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FCA Publish New Mortgage Information for Consumers

Posted 25 March 2020 by Katie Sakka

The Financial Conduct Authority (FCA) have issued new guidance on how they expect mortgage lenders and administrators to treat customers fairly during the coronavirus (Covid-19) situation as of March 20th 2020.

Payment holidays

A ‘payment holiday’ means you agree with your lender that you will not have to make mortgage payments for a set amount of time. Payment holidays are designed to help you when you may experience payment difficulties – in this case because of the coronavirus situation.

It is important to remember that you still owe the amounts that you don't pay as a result of the payment holiday. Interest will continue to be charged on the amount you owe.

This means that, at the end of the payment holiday, you will have to make up the missed payments. There will be various options for doing this, for example by increasing your monthly payments slightly, or by adding a short extension to your term. Your lender will be able to explain to you what options it offers.

Applying for a payment holiday

You should contact your lender if you think you may potentially experience payment difficulties as a result of the coronavirus situation. Your lender shouldn’t need any evidence that your income has been affected by coronavirus.

Interest on your mortgage during the payment holiday

You will still be charged interest during the payment holiday, unless your lender has told you otherwise.

When the payment holiday ends

At the end of the agreed payment holiday, you will continue to make payments. And you will need to agree with your lender a manageable way to make up the missed payments given your circumstances. Your lender will explain to you the options that they offer.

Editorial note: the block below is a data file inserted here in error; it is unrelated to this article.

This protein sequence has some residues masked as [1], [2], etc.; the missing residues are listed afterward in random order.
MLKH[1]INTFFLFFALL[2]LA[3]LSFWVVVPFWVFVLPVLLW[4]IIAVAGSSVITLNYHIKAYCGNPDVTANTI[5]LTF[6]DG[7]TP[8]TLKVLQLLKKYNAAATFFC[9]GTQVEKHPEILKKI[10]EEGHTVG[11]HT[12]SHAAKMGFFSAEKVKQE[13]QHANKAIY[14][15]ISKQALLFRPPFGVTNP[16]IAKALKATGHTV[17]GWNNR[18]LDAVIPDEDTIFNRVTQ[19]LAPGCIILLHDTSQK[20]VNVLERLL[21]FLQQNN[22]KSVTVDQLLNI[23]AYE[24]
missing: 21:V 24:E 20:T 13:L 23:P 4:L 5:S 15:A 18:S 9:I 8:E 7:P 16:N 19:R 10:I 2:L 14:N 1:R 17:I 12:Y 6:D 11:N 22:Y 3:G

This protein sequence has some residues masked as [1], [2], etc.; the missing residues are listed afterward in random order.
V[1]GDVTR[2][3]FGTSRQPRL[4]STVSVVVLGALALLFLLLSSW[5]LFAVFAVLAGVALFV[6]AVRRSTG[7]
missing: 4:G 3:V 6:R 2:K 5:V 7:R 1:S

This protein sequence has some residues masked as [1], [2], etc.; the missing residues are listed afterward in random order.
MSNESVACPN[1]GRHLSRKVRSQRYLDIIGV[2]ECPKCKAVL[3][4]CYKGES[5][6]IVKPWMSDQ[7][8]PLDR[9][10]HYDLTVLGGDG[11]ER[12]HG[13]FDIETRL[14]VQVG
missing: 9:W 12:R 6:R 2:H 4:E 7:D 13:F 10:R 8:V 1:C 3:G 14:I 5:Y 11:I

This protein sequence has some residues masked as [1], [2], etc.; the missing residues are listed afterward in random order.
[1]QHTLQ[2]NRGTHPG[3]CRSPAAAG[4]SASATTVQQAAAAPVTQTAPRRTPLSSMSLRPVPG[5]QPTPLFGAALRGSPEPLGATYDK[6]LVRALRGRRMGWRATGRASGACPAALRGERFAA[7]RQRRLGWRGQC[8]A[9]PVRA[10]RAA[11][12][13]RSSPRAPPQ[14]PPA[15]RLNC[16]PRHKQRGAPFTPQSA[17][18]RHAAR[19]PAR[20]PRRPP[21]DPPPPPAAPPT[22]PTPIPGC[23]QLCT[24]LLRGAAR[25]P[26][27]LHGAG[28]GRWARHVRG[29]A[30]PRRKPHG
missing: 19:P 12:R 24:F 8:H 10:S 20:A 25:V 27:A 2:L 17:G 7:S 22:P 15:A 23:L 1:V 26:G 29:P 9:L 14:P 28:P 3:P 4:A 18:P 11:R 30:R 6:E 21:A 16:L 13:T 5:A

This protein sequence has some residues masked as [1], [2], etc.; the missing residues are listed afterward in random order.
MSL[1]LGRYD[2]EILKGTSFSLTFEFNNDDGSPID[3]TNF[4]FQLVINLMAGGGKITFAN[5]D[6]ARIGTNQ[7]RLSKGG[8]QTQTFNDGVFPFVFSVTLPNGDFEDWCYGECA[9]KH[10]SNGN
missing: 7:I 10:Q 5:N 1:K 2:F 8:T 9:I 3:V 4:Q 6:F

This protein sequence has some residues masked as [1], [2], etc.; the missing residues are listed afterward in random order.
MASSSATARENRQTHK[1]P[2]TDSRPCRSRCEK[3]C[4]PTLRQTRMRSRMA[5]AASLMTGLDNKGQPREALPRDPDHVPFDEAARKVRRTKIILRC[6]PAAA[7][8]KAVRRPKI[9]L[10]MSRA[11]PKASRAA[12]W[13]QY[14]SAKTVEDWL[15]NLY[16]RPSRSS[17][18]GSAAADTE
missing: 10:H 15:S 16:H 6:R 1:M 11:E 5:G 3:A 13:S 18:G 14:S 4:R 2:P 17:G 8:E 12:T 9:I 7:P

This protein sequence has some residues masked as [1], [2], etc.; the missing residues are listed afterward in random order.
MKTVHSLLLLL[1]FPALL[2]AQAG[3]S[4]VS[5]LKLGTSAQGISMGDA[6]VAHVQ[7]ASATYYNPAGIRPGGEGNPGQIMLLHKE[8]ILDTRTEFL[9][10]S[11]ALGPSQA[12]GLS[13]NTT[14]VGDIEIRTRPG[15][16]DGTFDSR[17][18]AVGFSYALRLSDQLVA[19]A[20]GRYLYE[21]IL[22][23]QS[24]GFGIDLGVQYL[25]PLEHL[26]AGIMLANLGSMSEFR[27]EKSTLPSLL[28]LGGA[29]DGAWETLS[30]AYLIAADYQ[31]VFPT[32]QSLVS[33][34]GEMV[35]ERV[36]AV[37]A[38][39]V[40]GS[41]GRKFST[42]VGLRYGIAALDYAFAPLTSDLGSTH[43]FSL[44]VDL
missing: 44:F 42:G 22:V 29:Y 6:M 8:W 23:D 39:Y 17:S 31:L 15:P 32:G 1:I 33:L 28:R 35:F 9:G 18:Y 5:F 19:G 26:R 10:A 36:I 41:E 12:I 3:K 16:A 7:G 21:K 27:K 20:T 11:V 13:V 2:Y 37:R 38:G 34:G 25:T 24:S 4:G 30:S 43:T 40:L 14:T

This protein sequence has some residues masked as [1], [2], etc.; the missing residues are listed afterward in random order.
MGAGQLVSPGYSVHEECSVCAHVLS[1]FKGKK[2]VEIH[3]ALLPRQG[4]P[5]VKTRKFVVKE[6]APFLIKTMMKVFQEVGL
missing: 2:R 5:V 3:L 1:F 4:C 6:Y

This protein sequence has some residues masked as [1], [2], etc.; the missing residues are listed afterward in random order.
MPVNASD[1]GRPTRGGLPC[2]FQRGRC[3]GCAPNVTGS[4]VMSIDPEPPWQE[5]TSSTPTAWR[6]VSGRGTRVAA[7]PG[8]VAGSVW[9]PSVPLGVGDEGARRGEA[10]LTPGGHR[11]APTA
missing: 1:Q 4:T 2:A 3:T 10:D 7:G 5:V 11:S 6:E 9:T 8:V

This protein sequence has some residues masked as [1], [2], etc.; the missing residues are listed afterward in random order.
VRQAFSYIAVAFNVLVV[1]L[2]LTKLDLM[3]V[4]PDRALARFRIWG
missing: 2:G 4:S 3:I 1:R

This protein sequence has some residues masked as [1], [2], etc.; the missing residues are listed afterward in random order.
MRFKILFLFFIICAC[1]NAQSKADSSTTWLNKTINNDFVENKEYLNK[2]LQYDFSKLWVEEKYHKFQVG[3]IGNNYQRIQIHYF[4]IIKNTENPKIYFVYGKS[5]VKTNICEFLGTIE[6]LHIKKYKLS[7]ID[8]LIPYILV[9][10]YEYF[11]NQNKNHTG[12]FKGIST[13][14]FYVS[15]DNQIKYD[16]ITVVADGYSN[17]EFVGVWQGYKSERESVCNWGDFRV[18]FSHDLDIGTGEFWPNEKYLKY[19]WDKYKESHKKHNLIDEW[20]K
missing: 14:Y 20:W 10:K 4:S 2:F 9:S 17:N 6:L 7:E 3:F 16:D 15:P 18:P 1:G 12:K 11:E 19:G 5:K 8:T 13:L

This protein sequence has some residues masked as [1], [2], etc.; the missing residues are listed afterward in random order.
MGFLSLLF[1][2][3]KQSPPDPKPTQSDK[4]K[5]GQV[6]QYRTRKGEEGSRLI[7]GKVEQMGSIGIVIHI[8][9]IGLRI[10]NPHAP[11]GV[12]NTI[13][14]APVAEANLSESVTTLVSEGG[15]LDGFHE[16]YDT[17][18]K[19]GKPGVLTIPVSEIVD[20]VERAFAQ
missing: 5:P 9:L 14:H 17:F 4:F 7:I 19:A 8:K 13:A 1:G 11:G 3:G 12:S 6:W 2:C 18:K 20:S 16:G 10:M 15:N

If you are still not able to make your full mortgage payments due to coronavirus, then it may offer you a further payment holiday if appropriate to your circumstances.

Your credit score

FCA guidance makes clear to firms that they should ensure that taking a payment holiday will not impact your credit score.

Agreeing the payment holiday

Lenders are expected to offer payment holidays to borrowers who may experience payment difficulties as a result of the coronavirus. Many lenders have already committed to this.

Your lender may also offer other options if they are more appropriate for your circumstances, and where it is in your interest.

If you are behind with your mortgage payments

You can still have a payment holiday. You will need to discuss this with your lender. It will consider whether a payment holiday is appropriate as well as any measures that are already in place to help you through your payment difficulties.

How long do I have to apply for a mortgage holiday?

If you think you may experience payment difficulties and may need a payment holiday, you should speak to your lender in good time before the next payment is due. Please be considerate of others when contacting your lender and allow those with much closer dates into the queue first.